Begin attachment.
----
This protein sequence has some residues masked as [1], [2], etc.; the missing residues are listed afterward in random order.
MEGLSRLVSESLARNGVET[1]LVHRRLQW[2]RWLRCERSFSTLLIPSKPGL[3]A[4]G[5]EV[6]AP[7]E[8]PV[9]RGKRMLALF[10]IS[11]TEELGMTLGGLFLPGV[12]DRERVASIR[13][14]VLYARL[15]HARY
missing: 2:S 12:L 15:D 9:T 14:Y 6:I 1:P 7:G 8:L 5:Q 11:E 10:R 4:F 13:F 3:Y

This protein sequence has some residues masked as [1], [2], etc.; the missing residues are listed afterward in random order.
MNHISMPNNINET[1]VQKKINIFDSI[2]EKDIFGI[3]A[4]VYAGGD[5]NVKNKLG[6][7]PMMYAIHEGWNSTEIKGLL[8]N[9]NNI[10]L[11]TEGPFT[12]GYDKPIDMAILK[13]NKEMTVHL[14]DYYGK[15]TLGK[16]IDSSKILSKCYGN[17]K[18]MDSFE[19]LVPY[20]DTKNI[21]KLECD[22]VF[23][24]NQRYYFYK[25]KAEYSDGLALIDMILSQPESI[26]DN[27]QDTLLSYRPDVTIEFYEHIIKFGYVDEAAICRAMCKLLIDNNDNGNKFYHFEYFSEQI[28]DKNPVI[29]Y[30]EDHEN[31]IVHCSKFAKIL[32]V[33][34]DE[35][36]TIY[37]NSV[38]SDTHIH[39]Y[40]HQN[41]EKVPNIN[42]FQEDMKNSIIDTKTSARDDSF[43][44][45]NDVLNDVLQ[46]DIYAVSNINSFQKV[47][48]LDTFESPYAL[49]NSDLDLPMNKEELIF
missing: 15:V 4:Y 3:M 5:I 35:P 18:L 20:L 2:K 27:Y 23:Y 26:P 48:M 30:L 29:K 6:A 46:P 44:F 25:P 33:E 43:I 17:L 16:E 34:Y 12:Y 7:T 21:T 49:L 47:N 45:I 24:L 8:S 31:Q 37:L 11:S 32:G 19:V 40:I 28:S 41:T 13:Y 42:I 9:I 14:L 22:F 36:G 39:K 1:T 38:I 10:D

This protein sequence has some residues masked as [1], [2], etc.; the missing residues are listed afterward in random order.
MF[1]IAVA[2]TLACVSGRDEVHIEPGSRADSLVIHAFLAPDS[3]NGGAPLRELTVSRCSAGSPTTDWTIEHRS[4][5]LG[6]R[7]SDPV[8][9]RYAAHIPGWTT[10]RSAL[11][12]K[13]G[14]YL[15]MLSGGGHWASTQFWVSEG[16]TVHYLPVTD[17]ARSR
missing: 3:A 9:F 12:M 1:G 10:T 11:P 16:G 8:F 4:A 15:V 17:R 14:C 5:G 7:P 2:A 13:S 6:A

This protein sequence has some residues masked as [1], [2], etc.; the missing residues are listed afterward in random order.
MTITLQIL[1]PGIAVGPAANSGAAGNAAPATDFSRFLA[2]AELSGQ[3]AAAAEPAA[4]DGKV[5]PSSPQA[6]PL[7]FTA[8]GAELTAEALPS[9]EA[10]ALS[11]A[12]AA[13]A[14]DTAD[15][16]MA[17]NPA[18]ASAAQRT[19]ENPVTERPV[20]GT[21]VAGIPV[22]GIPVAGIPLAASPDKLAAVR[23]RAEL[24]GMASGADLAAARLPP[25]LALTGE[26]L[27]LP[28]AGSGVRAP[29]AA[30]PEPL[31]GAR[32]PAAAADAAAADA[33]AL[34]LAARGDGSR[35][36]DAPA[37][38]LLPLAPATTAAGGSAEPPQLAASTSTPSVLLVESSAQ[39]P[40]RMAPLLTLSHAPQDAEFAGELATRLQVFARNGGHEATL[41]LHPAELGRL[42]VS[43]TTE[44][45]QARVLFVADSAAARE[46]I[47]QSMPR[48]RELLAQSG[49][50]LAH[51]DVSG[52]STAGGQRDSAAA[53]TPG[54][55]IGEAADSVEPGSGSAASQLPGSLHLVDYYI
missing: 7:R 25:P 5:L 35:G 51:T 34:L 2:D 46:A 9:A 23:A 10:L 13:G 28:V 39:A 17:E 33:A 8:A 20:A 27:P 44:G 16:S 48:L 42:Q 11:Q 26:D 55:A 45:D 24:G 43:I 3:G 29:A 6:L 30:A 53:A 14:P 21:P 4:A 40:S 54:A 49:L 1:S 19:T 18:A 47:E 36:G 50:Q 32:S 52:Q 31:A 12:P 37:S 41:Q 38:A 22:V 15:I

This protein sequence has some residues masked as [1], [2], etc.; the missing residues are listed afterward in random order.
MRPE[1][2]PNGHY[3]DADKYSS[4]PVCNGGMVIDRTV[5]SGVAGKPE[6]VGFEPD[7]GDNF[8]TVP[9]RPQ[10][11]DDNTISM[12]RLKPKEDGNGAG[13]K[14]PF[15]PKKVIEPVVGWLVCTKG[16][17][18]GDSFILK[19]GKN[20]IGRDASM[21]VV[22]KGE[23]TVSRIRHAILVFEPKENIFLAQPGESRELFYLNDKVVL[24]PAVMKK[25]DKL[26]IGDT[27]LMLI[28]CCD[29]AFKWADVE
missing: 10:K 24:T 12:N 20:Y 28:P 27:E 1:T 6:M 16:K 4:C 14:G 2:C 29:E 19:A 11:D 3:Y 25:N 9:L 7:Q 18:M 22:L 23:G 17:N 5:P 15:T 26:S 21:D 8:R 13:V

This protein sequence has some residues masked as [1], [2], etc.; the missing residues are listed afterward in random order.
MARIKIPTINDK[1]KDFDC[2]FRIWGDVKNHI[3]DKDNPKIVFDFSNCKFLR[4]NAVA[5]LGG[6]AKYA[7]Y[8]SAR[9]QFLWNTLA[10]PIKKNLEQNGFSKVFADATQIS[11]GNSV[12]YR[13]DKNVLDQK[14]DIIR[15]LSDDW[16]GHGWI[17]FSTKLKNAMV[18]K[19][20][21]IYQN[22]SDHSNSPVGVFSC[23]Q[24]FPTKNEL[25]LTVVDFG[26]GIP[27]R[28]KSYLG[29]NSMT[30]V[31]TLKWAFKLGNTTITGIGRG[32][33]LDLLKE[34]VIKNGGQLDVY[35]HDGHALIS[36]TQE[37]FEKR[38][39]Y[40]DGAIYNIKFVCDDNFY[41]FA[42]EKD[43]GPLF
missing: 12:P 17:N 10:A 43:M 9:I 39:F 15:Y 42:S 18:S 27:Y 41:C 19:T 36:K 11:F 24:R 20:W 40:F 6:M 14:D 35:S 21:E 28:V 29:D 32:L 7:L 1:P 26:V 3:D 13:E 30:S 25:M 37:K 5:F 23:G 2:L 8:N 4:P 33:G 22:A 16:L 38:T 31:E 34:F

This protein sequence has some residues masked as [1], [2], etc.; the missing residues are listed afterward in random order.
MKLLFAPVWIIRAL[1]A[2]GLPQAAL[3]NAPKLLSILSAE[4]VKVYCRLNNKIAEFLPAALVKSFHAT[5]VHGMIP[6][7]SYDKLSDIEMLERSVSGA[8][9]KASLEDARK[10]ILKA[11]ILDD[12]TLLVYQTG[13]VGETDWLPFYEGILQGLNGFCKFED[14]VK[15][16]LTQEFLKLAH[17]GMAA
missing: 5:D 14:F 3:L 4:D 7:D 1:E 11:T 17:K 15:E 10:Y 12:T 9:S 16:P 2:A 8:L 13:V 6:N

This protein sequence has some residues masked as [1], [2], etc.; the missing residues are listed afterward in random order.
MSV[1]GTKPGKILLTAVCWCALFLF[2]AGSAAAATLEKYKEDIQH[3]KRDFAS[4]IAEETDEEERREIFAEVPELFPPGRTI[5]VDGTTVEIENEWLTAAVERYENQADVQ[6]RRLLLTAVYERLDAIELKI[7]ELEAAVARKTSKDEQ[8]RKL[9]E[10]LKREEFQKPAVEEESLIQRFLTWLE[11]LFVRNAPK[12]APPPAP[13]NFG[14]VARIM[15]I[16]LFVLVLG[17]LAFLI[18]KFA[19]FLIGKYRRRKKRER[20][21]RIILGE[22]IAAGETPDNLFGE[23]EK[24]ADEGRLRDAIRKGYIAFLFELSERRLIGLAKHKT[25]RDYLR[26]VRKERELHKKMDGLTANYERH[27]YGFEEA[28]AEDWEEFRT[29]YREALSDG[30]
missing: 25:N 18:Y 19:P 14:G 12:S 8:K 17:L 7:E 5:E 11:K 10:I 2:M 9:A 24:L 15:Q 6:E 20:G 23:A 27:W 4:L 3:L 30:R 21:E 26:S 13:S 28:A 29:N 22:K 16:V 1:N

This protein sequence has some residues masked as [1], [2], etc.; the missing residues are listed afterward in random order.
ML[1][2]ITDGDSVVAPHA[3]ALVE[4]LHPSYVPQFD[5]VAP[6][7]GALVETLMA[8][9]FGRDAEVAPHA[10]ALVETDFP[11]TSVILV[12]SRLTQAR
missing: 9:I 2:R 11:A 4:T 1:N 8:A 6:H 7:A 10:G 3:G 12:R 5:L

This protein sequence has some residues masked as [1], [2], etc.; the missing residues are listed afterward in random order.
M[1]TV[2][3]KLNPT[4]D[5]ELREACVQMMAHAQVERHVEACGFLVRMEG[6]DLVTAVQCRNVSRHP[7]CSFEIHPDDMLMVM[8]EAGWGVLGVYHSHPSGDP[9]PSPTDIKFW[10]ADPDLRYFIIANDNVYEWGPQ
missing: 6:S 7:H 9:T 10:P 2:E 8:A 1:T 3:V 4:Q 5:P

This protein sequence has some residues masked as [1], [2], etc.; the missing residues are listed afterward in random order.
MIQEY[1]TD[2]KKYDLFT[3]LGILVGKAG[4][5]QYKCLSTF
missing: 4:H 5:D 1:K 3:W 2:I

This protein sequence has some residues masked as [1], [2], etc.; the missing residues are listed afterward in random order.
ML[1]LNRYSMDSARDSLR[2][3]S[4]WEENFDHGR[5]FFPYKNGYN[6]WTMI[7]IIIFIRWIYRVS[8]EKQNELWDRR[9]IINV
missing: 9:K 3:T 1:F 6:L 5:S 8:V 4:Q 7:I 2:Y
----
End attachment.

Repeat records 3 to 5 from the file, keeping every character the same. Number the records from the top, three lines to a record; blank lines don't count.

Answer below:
This protein sequence has some residues masked as [1], [2], etc.; the missing residues are listed afterward in random order.
MF[1]IAVA[2]TLACVSGRDEVHIEPGSRADSLVIHAFLAPDS[3]NGGAPLRELTVSRCSAGSPTTDWTIEHRS[4][5]LG[6]R[7]SDPV[8][9]RYAAHIPGWTT[10]RSAL[11][12]K[13]G[14]YL[15]MLSGGGHWASTQFWVSEG[16]TVHYLPVTD[17]ARSR
missing: 3:A 9:F 12:M 1:G 10:T 11:P 16:G 8:F 4:A 15:V 17:R 14:C 5:G 7:P 2:A 13:S 6:A

This protein sequence has some residues masked as [1], [2], etc.; the missing residues are listed afterward in random order.
MTITLQIL[1]PGIAVGPAANSGAAGNAAPATDFSRFLA[2]AELSGQ[3]AAAAEPAA[4]DGKV[5]PSSPQA[6]PL[7]FTA[8]GAELTAEALPS[9]EA[10]ALS[11]A[12]AA[13]A[14]DTAD[15][16]MA[17]NPA[18]ASAAQRT[19]ENPVTERPV[20]GT[21]VAGIPV[22]GIPVAGIPLAASPDKLAAVR[23]RAEL[24]GMASGADLAAARLPP[25]LALTGE[26]L[27]LP[28]AGSGVRAP[29]AA[30]PEPL[31]GAR[32]PAAAADAAAADA[33]AL[34]LAARGDGSR[35][36]DAPA[37][38]LLPLAPATTAAGGSAEPPQLAASTSTPSVLLVESSAQ[39]P[40]RMAPLLTLSHAPQDAEFAGELATRLQVFARNGGHEATL[41]LHPAELGRL[42]VS[43]TTE[44][45]QARVLFVADSAAARE[46]I[47]QSMPR[48]RELLAQSG[49][50]LAH[51]DVSG[52]STAGGQRDSAAA[53]TPG[54][55]IGEAADSVEPGSGSAASQLPGSLHLVDYYI
missing: 7:R 25:P 5:L 35:G 51:T 34:L 2:D 46:A 9:A 23:A 10:L 13:G 28:V 39:A 17:E 33:A 8:A 20:A 27:P 44:G 16:S 48:L 42:Q 11:Q 26:D 55:A 45:D 24:G 43:I 3:G 29:A 6:L 30:A 53:A 14:P 21:P 4:A 40:S 54:A 49:L 1:S 19:T 18:A 47:E 36:G 50:Q 32:S 52:Q 31:A 12:P 37:S 41:Q 38:A 22:V 15:I

This protein sequence has some residues masked as [1], [2], etc.; the missing residues are listed afterward in random order.
MRPE[1][2]PNGHY[3]DADKYSS[4]PVCNGGMVIDRTV[5]SGVAGKPE[6]VGFEPD[7]GDNF[8]TVP[9]RPQ[10][11]DDNTISM[12]RLKPKEDGNGAG[13]K[14]PF[15]PKKVIEPVVGWLVCTKG[16][17][18]GDSFILK[19]GKN[20]IGRDASM[21]VV[22]KGE[23]TVSRIRHAILVFEPKENIFLAQPGESRELFYLNDKVVL[24]PAVMKK[25]DKL[26]IGDT[27]LMLI[28]CCD[29]AFKWADVE
missing: 10:K 24:T 12:N 20:Y 28:P 27:E 1:T 6:M 16:K 4:C 14:G 2:C 29:E 19:A 11:D 3:Y 25:N 9:L 7:Q 18:M 22:L 23:G 17:N 5:P 15:T 26:S 21:D 8:R 13:V